Antenatal Risk Assessment and Pregnancy Risk Factors

Antenatal Risk Assessment and Pregnancy Risk Factors

Definition of Antenatal Care:

Antenatal care is the clinical assessment of mother and fetus during pregnancy. It traditionally involves a number of routine visits approximately 12-16 for assessment of pregnant women before and during pregnancy.  Antenatal care means the medical care that women receive when they are pregnant.

Antenatal Risk Assessment
Fig: Antenatal Risk Assessment

Risk Assessment of Antenatal Care:

Antenatal assessment is the screening for high-risk factors. Risk factors are any findings that have been shown to have effect on childbirth outcomes.

1. Social personal:

  • Low income level,
  • Low education,
  • Poor diet,
  • Multipara,
  • Weight less than 45.5 kg or more than 91 kgs,
  • Age less than 16 or more than 35 years,
  • Smoking,
  • Use of addicting drug and,
  • Excessive alcohol consumption.

2. Preexisting medical disorders:

  • DM,
  • Cardiac disease,
  • Anaemia,
  • Hypertension,
  • Thyroid disorder,
  • Renal disease,
  • DES exposure.

3. Obstetric conditions:

a. Previous pregnancy:

  • Stillborn,
  • Habitual abortion,
  • Cesarean section,
  • Rh or blood group sensitization.

b. Current pregnancy:

  • Rubella cytomegalo virus,
  • Herpes virus type 2,
  • Syphilis,
  • Abruption placenta/placenta previa,
  • PIH,
  • Multiple gestation and,
  • Spontaneous premature rupture membranes.

Problems Related To Not Receiving Antenatal Care:

Problems related to not receiving antenatal care (ANC) are-

  • Lack of awareness about the advantage of quality of care.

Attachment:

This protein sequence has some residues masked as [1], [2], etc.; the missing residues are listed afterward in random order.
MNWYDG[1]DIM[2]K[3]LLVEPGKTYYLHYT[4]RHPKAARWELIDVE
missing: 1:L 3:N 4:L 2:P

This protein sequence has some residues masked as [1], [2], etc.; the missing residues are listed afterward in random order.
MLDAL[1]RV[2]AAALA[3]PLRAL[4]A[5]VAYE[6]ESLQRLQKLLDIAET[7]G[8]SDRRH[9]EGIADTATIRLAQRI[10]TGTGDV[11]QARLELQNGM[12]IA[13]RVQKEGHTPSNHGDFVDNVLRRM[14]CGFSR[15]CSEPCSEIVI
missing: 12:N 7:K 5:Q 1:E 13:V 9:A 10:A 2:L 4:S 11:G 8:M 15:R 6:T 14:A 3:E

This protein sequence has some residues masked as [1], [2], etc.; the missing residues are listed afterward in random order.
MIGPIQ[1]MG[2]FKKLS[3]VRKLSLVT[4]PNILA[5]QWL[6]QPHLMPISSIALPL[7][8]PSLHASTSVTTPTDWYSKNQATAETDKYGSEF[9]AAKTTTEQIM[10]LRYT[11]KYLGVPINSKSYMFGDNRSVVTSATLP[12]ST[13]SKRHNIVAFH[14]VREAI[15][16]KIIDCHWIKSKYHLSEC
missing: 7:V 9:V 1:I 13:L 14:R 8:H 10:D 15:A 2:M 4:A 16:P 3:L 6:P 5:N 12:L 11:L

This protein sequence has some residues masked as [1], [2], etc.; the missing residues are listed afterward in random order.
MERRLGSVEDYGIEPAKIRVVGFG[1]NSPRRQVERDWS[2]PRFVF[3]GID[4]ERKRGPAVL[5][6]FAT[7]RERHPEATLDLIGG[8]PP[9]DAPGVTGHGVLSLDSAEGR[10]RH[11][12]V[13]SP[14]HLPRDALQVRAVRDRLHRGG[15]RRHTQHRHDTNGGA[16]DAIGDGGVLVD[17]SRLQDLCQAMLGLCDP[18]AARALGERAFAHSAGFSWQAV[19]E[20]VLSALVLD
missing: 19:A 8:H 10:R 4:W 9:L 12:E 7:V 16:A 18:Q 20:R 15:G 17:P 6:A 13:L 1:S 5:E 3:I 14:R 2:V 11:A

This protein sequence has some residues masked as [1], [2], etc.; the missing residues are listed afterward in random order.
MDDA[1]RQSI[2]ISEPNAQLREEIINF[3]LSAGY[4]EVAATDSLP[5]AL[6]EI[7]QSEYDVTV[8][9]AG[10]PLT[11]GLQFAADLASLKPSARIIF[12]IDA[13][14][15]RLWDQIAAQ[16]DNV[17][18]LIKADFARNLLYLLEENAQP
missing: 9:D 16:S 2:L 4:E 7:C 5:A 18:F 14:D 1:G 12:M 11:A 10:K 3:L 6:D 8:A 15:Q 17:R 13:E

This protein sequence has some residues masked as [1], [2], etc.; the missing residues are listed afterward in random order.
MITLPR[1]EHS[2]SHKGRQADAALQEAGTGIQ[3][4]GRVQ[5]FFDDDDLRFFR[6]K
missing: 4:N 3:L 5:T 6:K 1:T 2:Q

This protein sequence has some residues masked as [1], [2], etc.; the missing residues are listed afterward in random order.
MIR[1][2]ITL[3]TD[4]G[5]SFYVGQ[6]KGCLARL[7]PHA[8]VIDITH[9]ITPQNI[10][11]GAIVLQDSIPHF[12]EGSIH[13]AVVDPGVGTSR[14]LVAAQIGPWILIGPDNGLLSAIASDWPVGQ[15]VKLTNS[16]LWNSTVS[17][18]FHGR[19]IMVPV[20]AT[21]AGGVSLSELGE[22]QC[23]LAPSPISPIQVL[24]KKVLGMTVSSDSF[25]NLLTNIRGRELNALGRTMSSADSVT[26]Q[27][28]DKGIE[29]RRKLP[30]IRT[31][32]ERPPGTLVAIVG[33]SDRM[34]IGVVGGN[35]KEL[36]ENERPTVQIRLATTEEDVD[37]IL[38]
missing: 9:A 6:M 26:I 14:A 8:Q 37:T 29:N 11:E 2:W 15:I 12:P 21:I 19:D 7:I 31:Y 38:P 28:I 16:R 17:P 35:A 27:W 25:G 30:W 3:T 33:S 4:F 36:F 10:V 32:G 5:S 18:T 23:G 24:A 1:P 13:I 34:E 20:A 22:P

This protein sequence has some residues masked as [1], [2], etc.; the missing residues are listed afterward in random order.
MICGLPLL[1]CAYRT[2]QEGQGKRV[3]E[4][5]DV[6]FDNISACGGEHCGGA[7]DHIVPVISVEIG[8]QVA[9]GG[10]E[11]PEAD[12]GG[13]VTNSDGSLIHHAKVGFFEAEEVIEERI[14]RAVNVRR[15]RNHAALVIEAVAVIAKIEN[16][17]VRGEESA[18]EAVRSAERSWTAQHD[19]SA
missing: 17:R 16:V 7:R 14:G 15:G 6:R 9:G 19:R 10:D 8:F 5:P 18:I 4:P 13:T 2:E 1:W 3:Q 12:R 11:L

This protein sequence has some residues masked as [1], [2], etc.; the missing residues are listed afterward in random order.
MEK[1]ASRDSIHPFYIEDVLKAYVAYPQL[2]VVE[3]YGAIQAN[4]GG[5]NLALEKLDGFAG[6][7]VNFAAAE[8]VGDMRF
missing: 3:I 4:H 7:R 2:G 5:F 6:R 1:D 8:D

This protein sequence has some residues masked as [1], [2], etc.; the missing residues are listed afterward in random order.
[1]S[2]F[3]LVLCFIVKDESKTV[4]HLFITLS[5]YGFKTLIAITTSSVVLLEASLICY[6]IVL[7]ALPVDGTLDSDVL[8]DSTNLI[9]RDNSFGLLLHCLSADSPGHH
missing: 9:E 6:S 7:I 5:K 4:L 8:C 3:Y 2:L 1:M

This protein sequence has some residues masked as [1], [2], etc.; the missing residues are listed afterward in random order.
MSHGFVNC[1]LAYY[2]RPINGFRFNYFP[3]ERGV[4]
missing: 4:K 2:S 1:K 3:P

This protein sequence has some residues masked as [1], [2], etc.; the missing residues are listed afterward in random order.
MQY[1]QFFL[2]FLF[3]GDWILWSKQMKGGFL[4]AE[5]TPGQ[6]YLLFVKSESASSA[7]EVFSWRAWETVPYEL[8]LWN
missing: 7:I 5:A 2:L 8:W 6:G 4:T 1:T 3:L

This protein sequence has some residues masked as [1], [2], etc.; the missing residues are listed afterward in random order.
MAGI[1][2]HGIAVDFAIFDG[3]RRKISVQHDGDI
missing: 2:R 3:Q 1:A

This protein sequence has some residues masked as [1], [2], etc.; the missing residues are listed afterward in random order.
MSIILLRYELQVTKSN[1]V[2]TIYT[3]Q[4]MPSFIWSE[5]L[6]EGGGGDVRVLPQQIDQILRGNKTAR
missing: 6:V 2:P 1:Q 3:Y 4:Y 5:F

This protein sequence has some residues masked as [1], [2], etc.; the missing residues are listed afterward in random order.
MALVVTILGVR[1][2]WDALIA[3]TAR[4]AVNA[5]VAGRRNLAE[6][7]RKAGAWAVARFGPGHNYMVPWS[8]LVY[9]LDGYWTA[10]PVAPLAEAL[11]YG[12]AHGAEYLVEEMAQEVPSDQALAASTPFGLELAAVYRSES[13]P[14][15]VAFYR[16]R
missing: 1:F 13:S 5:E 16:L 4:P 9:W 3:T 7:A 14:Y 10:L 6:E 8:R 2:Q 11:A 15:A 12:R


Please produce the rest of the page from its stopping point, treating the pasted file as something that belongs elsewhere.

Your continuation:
• Poor woman status: The decision about attending is not the pregnant woman to make; often older members of the family and husbands see no need for ANC and they rely on traditional methods of dealing with pregnancy.
  • The facilities for providing ANC are inadequate, are not functioning correctly.
  • Knowledge gap: ignorance; the pregnant women still not knows why they should attend for ANC.
  • Travel and transport problems make it difficult for the pregnant women to go for ANC or for health care providers to go out to provide community based ANC.
  • Inadequate cultural transport.
  • Superstition and anxiety about letting any health care provider examine the pregnant women during pregnancy.
  • General dislike and distrust of all health care providers.
  • Financial problems.

Risk Factors That May Arise During Pregnancy:

All the risk factors that may arise during pregnancy are-

  • Fetal movement pattern changed or reduced,
  • Hb level lower than 10 g/dl,
  • Poor weight gain, weight loss,
  • Proteinuria, glycosuria, bacilluria,
  • BP systolic of or above 140 mmHg, diastolic of or more above 90 mmHg or 15 more above booking diastolic,
  • Uterus large or small for gestation,
  • Excess or decrease liquor,
  • Malpresentation,
  • Head not engaged in primigravida women at term,
  • Any vaginal, cervical or uterine bleeding,
  • Preterm labor,
  • Infection,
  • Any chronic or acute illness or disease in the women,
  • Relevant sociological or psychological factors.

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